Carbon Dioxide Removal Options: a Literature Review Identifying Carbon Removal Potentials and Costs

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Published by the University of Michigan Energy Institute

By Derek Martin (MS), Principal Author
Katelyn Johnson (MS) Andrew Stolberg (MS) Xilin Zhang (MS) Carissa De Young (MBA/MS) 

This project is adapted from one submitted in partial fullfillment of the requirements for the degree of Master of Science at the University of Michigan School for Environment and Sustainability

Click here to download the report (PDF)

Carbon dioxide removal (CDR) options could be a significant complement to emission reductions to meet the 2°C warming target in the 2015 Paris Agreement, and to ameliorate concerns regarding the viability of nationally determined contributions. CDR is different from other climate mitigation strategies as it aims to increase the rate of negative emissions, rather than reduce net GHG emissions to zero. CDR can be achieved through natural processes, such as photosynthesis, weathering of silicate rock, and absorption by the ocean, or by human-initiated processes, such as chemical bonding and energy generation.

Based on a literature review, CDR or storage potential and estimated costs of ten CDR or CO2 storage options were collected and synthesized, along with a discussion of the benefits, challenges, geographic restrictions, limiting factors, policies, and future research aims.  

This analysis suggests that capture of as much as 37 Gt CO2e per year could be feasible at a cost below $70/tonne, before resorting to direct air capture (DAC), which defines the high cost end of the curve in the open literature to date. This capacity is approximately equal to the current level of anthropogenic emissions. Unfortunately, this cost curve relies on significant contributions from aquatic and terrestrial bioenergy with carbon capture and sequestration (BECCS). These are both speculative approaches, with uncertainty about their scalability and impact on the overall global carbon cycle. Nevertheless, the cost curve developed in this analysis is broadly consistent with the small number of previous analyses that have suggested that a suite of likely feasible solutions could remove and sequester 20 Gt CO2e per year at a cost below $100/tonne.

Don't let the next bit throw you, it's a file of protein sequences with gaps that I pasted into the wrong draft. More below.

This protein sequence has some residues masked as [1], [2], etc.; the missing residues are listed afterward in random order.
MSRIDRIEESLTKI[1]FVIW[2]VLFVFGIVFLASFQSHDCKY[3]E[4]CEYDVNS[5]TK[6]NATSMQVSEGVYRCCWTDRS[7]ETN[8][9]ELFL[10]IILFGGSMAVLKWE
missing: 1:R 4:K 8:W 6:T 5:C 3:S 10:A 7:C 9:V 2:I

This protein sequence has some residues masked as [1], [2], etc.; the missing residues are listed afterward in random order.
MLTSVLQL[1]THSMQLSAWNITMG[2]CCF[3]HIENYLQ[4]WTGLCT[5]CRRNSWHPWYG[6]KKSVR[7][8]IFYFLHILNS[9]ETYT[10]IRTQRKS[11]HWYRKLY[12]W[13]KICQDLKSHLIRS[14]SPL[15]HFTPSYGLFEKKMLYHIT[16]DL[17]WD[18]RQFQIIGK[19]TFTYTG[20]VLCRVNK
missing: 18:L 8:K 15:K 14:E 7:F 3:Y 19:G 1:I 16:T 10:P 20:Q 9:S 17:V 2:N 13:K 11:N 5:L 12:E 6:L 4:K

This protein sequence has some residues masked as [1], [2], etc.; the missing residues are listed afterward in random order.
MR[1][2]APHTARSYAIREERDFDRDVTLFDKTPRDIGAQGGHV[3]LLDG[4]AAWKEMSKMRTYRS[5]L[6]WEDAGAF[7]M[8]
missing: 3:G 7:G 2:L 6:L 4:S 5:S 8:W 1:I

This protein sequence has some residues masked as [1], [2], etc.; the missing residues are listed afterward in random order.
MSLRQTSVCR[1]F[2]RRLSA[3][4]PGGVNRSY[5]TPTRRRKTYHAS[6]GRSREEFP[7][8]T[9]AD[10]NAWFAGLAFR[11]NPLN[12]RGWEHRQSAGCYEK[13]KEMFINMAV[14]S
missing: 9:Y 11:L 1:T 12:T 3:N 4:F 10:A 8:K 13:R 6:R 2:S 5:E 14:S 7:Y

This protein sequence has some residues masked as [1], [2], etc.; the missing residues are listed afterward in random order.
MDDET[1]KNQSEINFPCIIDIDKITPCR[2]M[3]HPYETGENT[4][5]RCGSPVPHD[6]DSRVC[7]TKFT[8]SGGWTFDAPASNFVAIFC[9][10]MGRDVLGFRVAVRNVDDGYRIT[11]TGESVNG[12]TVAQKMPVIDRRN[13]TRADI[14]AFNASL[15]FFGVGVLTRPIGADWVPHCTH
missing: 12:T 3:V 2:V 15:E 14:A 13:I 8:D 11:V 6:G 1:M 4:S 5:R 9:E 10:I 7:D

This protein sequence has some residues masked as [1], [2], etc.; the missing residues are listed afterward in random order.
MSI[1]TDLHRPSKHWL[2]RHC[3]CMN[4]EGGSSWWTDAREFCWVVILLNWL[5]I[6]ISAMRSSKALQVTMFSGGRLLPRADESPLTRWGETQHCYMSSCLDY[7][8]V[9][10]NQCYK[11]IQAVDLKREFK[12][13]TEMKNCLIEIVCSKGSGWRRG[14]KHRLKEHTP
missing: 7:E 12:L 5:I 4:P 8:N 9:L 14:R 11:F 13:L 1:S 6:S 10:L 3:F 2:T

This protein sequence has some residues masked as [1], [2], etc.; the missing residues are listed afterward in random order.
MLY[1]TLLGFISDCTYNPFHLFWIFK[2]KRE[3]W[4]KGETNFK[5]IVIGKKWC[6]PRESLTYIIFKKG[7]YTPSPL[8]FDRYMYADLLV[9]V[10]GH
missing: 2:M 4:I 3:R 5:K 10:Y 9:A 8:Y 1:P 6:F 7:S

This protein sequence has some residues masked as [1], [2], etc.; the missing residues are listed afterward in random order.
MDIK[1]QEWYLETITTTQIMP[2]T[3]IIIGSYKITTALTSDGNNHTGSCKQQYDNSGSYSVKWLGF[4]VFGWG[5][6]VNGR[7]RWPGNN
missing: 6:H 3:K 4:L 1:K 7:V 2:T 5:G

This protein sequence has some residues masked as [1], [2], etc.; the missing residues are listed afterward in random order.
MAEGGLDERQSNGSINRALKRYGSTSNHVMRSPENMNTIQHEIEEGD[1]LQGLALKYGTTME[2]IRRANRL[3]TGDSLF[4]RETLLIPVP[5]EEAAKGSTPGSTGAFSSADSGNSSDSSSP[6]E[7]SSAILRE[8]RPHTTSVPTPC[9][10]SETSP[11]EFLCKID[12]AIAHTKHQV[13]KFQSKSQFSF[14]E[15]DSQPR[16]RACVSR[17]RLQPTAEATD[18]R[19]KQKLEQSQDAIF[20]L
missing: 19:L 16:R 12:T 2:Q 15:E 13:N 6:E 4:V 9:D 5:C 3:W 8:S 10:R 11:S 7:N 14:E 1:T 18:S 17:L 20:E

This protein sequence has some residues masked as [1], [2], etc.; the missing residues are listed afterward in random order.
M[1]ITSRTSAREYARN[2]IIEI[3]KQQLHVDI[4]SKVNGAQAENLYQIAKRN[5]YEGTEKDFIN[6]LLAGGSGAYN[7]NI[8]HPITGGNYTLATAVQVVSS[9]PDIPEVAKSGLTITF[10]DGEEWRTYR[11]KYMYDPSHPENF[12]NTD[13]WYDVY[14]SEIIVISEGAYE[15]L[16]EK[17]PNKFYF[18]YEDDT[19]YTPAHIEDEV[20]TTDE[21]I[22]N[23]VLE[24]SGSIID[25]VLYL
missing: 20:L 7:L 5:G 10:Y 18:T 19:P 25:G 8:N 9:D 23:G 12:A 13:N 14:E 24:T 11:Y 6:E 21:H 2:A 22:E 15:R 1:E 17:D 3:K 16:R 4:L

The authors are grateful for the support and guidance of the current and past professors and staff at the University of Michigan Energy Institute, especially Mark Barteau, John DeCicco, Susan Fancy, Daniel Raimi, and Amy Mast. This project would not have been possible without the guidance from the University of Michigan’s School of Environment and Sustainability professor, Rosina Bierbaum. Finally, thank you to all our reviewers-- including, but not limited to: Richard Birdsey, Ik Kyo Chung, Annette Cowie, Noah Deich, Riley Duren, Sabine Fuss, Howard Herzog, Mark Hunter, David Keith, Abby Kirchofer, Klaus Lackner, Johannes Lehmann, Greg Rau, Ralph Sims, David Skole, Todd Walter, and Jennifer Wilcox.